10th patrol and loss[edit | edit source]

U-214 sailed from Brest on 22 July 1944 under the command of 21-year old Oblt. Gerhard Conrad, one of the youngest U-boat commanders of World War II.[10] After only five days, on 26 July, the U-boat was sunk in the English Channel at 49°58′N 03°30′W / 49.967°N 3.5°W / 49.967; -3.5Coordinates: 49°58′N 03°30′W / 49.967°N 3.5°W / 49.967; -3.5 by depth charges from the Captain-class frigate HMS Cooke. All 48 hands were lost.

Summary of raiding history[edit | edit source]

Date Name Nationality Tonnage
(GRT)
Fate
18 August 1942 Balingkar  Netherlands 6,318 Sunk
18 August 1942 Hatarana  United Kingdom 7,522 Sunk
18 August 1942 HMS Cheshire  United Kingdom 10,552 Damaged
30 December 1942 Paderwski  Poland 4,426 Sunk
20 June 1943 Santa Maria  USA 6,507 Damaged (Mine)
14 October 1943 USS Dorado  USA 1,525 Sunk (mine)

See also[edit | edit source]

References[edit | edit source]

  1. 1.0 1.1 1.2 1.3 1.4 "The Type VIID boat U-214 - German U-boats of WWII - uboat.net". uboat.net. http://uboat.net/boats/u214.htm. Retrieved 2009-12-14.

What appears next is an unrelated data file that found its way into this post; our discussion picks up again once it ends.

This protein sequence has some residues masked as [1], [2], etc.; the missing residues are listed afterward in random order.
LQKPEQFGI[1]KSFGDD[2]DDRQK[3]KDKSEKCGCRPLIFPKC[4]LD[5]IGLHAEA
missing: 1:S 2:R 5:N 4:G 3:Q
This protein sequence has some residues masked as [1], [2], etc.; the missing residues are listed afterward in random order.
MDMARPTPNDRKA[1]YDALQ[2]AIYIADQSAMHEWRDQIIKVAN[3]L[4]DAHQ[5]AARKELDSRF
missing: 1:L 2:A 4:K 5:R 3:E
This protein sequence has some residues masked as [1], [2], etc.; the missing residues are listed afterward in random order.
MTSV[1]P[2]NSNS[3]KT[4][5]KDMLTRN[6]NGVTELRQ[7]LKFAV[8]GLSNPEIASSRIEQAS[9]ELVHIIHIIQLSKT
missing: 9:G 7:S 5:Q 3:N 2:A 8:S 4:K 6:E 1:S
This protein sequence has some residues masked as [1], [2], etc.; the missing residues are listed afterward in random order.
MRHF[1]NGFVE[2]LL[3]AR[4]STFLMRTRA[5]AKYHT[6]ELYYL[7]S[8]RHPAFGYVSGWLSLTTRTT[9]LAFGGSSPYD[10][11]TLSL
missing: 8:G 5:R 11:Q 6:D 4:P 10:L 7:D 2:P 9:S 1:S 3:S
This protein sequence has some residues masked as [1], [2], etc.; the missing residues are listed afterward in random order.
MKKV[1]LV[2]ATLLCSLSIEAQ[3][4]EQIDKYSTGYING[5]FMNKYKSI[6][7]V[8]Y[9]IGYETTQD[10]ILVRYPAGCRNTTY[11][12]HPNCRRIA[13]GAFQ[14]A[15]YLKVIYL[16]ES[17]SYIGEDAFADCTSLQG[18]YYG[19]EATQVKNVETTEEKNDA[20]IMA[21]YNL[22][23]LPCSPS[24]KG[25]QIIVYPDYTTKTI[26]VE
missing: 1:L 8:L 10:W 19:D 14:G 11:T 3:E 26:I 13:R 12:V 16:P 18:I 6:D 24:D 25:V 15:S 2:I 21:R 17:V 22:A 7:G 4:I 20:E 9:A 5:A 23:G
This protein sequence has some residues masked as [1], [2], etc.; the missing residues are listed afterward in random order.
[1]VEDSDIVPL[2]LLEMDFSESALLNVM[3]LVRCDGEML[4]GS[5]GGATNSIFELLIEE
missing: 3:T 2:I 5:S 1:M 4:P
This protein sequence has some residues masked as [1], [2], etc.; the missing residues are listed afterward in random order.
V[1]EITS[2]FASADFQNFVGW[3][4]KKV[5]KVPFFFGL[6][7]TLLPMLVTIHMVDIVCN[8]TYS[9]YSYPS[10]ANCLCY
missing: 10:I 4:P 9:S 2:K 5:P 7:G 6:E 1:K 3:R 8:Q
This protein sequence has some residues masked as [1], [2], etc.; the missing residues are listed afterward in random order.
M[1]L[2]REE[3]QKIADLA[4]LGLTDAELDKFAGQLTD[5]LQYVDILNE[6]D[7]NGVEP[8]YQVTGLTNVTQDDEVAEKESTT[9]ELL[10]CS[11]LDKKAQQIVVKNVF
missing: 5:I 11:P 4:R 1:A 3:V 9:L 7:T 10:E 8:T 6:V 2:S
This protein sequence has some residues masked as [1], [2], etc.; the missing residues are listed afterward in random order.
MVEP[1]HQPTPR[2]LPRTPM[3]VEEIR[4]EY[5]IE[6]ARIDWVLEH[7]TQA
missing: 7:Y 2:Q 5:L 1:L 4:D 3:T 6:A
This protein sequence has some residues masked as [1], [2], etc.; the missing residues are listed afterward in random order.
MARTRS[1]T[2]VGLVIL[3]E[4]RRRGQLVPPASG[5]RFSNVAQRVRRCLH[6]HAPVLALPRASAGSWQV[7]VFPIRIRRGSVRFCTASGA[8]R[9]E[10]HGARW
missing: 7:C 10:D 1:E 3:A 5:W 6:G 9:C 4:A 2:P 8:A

2. 2.0 2.1 2.2 "War Patrols by German U-boat U-214 - Boats - uboat.net". uboat.net. http://uboat.net/boats/patrols/u214.html. Retrieved 2009-12-14. 
  3. "Patrol of U-boat U-214 from 9 Aug 1942 to 9 Oct 1942 - U-boat patrols - uboat.net". uboat.net. http://uboat.net/boats/patrols/patrol_4219.html. Retrieved 2009-12-14. 
  4. "Patrol of U-boat U-214 from 30 Nov 1942 to 24 Feb 1943 - U-boat patrols - uboat.net". uboat.net. http://uboat.net/boats/patrols/patrol_4220.html. Retrieved 2009-12-14. 
  5. "Patrol of U-boat U-214 from 4 May 1943 to 10 May 1943 - U-boat patrols - uboat.net". uboat.net. http://uboat.net/boats/patrols/patrol_4221.html. Retrieved 2009-12-14. 
  6. "Santa Maria (Steam merchant) - Ships hit by U-boats - uboat.net". uboat.net. http://uboat.net/allies/merchants/ships/2954.html. Retrieved 2009-12-14. 
  7. "Patrol of U-boat U-214 from 18 May 1943 to 26 Jun 1943 - U-boat patrols - uboat.net". uboat.net. http://uboat.net/boats/patrols/patrol_4222.html. Retrieved 2009-12-14. 
  8. "Patrol of U-boat U-214 from 22 Aug 1943 to 30 Nov 1943 - U-boat patrols - uboat.net". uboat.net. http://uboat.net/boats/patrols/patrol_4223.html. Retrieved 2009-12-14. 
  9. "USS Dorado (SS-248) - American Vessels lost to U-boats - uboat.net". uboat.net. http://www.uboat.net/allies/merchants/ships/3108.html. Retrieved 2011-09-08. 
  10. "Oberleutnant zur See Gerhard Conrad - German U-boat Commanders of WWII - uboat.net". uboat.net. http://uboat.net/men/commanders/175.html. Retrieved 2009-12-14. 

"U-214 at uboat.net". http://uboat.net/boats/u214.htm. Retrieved 2008-01-28. 

Bibliography[edit | edit source]

Innes McCartney (2002). Lost Patrols: Submarine Wrecks of the English Channel. 

External links[edit | edit source]